Africa Gets Ready (Part Two) Events and Infrastructure – Archive

Editorʼs Note:

We published this series of articles five years ago. We think they are still relevant, so we are republishing them now.

Derek Miller

By Satish Sekar © Satish Sekar (November 27th 2009)

The Events Strategy

South Africans including Dr Danny Jordaan, the CEO of Africa’s World Cup, realised that sport offered the means to achieve those ends and would engage the new nation as well as unite them. All races love sport in South Africa. Itʼs a similar story in Brasil – well almost. Patience ran out with the cost and corrupt practices that had been tolerated there for years. People had other priorities, especially in such austere times. But few things can advertise a country like a sporting event – the Olympic Games and footballʼs World Cup being top of the food chain.

We decided to follow a major event strategy,” said Jordaan. “We hosted the Rugby World Cup in 1995, the African Cup of Nations in 1996, 1998 the World Athletics Championship, 2002 the cricket world cup to sustain a development consciousness of a united nation in our country. We now had the cricket 20/20 World Cup in 2007. We have the motor-racing and a whole host of events”.

But South Africa was far from content. “We made a bid for 2004 Olympics, but lost out to Athens”, he said. “We made a bid for 2006 World Cup, but lost out to Germany and now we are hosting 2010 and what that has done is two things that is important: one is that South Africa was not forgotten after 1994; secondly and perhaps more importantly, through hosting all of those major events there was infrastructure improvement in our country.”

Infrastructure

Jordaan is not just talking about sporting infrastructure, although there will be new stadiums and existing ones will be refurbished too. “It was not only the stadiums,” Jordaan said. “It was many other things – a number of hotels have been built in our country and investment, direct investment, as well as of course tourism. We have seen an eleven percent annual growth in tourism”.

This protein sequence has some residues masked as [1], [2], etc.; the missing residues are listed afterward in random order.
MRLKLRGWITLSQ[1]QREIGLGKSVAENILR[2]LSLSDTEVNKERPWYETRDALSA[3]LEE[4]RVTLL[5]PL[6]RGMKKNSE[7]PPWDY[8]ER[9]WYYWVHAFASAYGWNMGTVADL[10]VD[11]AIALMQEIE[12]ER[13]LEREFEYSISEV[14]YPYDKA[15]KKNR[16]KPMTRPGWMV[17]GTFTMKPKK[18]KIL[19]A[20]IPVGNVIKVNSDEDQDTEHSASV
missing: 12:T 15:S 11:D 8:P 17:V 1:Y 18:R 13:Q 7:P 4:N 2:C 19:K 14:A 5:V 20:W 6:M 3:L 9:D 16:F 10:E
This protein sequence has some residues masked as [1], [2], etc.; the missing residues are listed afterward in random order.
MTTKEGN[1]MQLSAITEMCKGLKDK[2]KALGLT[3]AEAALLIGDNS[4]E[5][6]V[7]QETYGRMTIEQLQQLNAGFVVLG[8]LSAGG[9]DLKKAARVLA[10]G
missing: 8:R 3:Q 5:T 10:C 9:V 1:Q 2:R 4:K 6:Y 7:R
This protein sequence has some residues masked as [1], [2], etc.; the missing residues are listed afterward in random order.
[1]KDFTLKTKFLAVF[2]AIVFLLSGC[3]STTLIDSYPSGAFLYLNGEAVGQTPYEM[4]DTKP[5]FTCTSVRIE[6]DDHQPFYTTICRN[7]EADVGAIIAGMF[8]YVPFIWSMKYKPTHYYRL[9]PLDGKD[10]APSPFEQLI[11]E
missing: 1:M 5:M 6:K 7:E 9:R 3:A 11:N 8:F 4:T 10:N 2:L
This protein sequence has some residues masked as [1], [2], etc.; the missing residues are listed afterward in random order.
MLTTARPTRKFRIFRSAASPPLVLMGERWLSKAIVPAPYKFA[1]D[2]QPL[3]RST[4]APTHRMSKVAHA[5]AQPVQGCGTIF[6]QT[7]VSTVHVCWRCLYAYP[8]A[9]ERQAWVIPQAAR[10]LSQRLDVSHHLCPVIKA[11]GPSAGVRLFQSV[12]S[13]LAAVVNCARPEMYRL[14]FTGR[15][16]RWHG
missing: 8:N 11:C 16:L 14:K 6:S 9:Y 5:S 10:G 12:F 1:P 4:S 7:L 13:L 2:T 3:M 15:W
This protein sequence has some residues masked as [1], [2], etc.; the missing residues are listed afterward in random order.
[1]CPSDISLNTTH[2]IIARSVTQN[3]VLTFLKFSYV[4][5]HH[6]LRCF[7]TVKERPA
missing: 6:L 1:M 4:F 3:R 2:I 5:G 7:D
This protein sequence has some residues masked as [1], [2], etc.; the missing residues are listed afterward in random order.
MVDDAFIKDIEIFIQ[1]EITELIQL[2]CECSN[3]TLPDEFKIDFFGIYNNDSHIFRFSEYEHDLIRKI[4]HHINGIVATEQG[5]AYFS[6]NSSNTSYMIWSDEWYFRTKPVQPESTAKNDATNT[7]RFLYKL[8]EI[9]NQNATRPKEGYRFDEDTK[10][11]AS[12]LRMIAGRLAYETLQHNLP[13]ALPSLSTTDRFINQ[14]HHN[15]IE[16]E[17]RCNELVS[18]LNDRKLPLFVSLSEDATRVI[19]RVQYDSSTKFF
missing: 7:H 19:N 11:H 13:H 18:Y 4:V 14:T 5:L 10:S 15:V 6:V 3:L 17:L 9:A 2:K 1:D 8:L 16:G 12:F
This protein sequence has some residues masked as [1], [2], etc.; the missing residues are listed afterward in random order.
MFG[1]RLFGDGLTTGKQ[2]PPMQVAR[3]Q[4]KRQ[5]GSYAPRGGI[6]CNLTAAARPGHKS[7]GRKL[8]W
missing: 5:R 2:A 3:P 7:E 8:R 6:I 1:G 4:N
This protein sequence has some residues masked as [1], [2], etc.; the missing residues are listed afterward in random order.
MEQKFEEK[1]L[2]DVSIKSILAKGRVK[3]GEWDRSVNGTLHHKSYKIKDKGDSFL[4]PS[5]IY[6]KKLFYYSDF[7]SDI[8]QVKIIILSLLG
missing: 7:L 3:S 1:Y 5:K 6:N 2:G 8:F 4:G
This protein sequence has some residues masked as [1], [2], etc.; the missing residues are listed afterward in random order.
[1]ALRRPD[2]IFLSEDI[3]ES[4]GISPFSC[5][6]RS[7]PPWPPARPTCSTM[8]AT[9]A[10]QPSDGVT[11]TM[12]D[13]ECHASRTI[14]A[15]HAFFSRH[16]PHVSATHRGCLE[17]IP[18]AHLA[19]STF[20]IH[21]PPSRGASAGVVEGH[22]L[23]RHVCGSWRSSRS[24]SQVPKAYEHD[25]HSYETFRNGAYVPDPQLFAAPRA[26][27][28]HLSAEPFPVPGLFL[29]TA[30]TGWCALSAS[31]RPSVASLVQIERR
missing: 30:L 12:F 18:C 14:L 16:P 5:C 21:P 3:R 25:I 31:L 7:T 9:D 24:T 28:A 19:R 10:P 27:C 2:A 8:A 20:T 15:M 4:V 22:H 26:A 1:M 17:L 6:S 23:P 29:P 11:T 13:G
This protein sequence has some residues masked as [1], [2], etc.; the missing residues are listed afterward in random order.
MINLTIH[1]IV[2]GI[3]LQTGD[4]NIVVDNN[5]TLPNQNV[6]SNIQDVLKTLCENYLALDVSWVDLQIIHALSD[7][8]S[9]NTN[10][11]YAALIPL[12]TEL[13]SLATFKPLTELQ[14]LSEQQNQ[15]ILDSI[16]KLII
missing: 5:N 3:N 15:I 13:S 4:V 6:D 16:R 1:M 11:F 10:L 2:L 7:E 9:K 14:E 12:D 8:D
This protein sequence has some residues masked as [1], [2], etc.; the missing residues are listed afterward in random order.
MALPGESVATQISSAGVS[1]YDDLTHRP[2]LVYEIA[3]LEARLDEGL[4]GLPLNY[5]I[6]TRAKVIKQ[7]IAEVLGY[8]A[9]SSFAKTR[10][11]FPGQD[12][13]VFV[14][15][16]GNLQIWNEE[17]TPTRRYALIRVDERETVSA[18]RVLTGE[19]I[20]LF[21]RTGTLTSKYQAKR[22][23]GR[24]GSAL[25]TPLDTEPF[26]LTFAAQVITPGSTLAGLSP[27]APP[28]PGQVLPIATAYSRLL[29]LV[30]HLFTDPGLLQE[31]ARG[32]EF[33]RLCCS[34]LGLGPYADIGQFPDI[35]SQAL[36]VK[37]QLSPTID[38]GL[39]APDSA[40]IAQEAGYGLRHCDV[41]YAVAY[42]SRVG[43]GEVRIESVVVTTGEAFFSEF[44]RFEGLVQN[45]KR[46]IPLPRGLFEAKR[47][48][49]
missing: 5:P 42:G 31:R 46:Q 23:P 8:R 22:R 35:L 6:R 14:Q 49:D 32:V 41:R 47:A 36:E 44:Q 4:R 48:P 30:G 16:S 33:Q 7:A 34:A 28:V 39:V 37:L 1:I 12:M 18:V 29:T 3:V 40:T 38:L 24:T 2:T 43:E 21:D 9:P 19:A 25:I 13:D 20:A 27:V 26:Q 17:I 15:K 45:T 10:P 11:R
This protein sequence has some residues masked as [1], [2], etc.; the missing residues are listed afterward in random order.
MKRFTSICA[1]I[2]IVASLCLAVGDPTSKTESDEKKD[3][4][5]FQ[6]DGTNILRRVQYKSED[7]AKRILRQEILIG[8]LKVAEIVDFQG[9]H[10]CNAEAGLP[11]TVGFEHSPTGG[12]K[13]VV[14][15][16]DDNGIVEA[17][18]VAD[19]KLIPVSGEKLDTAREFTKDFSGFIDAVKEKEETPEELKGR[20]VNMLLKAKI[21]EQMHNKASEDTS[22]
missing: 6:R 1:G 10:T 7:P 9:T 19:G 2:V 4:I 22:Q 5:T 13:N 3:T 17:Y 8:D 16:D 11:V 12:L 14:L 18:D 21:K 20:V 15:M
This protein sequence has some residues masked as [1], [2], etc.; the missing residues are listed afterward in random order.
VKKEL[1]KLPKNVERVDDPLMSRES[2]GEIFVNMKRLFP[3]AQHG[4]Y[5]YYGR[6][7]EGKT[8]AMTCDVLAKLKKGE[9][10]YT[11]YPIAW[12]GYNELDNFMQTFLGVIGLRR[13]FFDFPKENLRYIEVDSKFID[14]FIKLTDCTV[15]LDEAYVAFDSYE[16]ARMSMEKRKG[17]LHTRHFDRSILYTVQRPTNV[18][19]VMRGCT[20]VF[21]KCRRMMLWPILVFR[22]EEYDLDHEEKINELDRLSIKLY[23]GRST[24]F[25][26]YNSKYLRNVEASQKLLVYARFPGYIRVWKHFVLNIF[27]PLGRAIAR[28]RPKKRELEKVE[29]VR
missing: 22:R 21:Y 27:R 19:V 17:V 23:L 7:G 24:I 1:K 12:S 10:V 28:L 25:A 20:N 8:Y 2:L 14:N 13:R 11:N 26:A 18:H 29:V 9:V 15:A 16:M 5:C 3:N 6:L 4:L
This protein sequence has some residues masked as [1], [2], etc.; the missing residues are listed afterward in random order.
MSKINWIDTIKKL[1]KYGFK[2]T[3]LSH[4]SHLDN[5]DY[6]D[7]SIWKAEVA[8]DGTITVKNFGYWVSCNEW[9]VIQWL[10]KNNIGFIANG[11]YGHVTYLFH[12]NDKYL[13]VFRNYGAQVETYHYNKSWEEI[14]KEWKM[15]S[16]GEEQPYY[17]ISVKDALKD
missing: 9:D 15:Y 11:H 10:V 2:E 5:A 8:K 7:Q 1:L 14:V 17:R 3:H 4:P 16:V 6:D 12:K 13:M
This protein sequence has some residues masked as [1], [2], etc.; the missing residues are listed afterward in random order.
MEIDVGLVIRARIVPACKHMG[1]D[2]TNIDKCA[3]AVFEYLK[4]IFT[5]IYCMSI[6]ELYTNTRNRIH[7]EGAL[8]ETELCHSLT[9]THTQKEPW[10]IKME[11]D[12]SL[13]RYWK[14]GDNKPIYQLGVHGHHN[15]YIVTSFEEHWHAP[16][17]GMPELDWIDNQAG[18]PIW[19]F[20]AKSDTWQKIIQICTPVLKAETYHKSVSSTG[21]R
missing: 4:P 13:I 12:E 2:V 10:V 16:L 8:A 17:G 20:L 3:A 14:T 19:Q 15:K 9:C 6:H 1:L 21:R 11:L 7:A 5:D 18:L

Encouraging tourism was plainly part of the development strategy, but the events strategy has flaws. Once the event is settled – the bid successful – costs spiral out of control. Construction costs double or worse as there is no choice. You canʼt have a World Cup sub-standard stadiums. Some had to be built from scratch and others brought up to modern requirements.

This would cost. It was budgeted for, but that was before the event had to happen. Afterwards, the stadiums had to be built or refurbished and costs for materials and work rose as suppliers rewrote the laws of supply and demand. They realised they could demand more to supply what was needed and did so.

To make matters worse, the workers actually doing the constructing continued to be exploited and their safety was not the priority it should have been. There were serious accidents – fatalities even – but workersʼ rights still remained a low priority. This is not an issue confined to South Africa. Brasil is experiencing it now and Qatar too has attracted headlines about it.

Ukraine and Poland experienced spiralling costs too. And all hosts face another problem – private enterprise. Market-based economics is incompatible with a sporting-event development strategy. A mark up on prices is expected – inevitable even – but doubling, trebling or more of prices for accommodation is outrageous and short-sighted, especially in tourist-based economies.

South Africa is a beautiful country. So too is Brasil. These are countries worth visiting and to some extent dependent on visitors recommending them. Having visited both countries there is much to love about both, but I went to both during sporting events and also when there were none. The difference in price and also attitude was stark.

On both visits we covered sport too and observed attitudes. There was a marked difference. Prices were reasonable and people more welcoming too, as they knew you had chosen to be there because you liked their country and not because an event meant you had to be there. And this is the events trap. It is a chance to sell the country long term, but that will not happen if visitors feel ripped off afterwards. Nevertheless, Jordaan is having none of it. He believes in the strategy of using sporting-events to induce tourism.

In 2007 we went beyond seven million foreign tourists into our country, so I think that through hosting major events we have been quite successful in keeping the focus on our country, developing South Africa as a country, getting the infrastructure improvement”, Jordaan says, “because in most countries in the period of liberation or democracy there is a decline in the infrastructure, especially those countries that went through the decolonisation process”.

He explains further. “In our case from 1990 to 2008 the infrastructure in our country has improved and is much better”, Jordaan says. “Our economy is much better and we had investment from Vodafone and investment in Standard Bank one of our banks in South Africa and that was over US $12 billion”.

 

 

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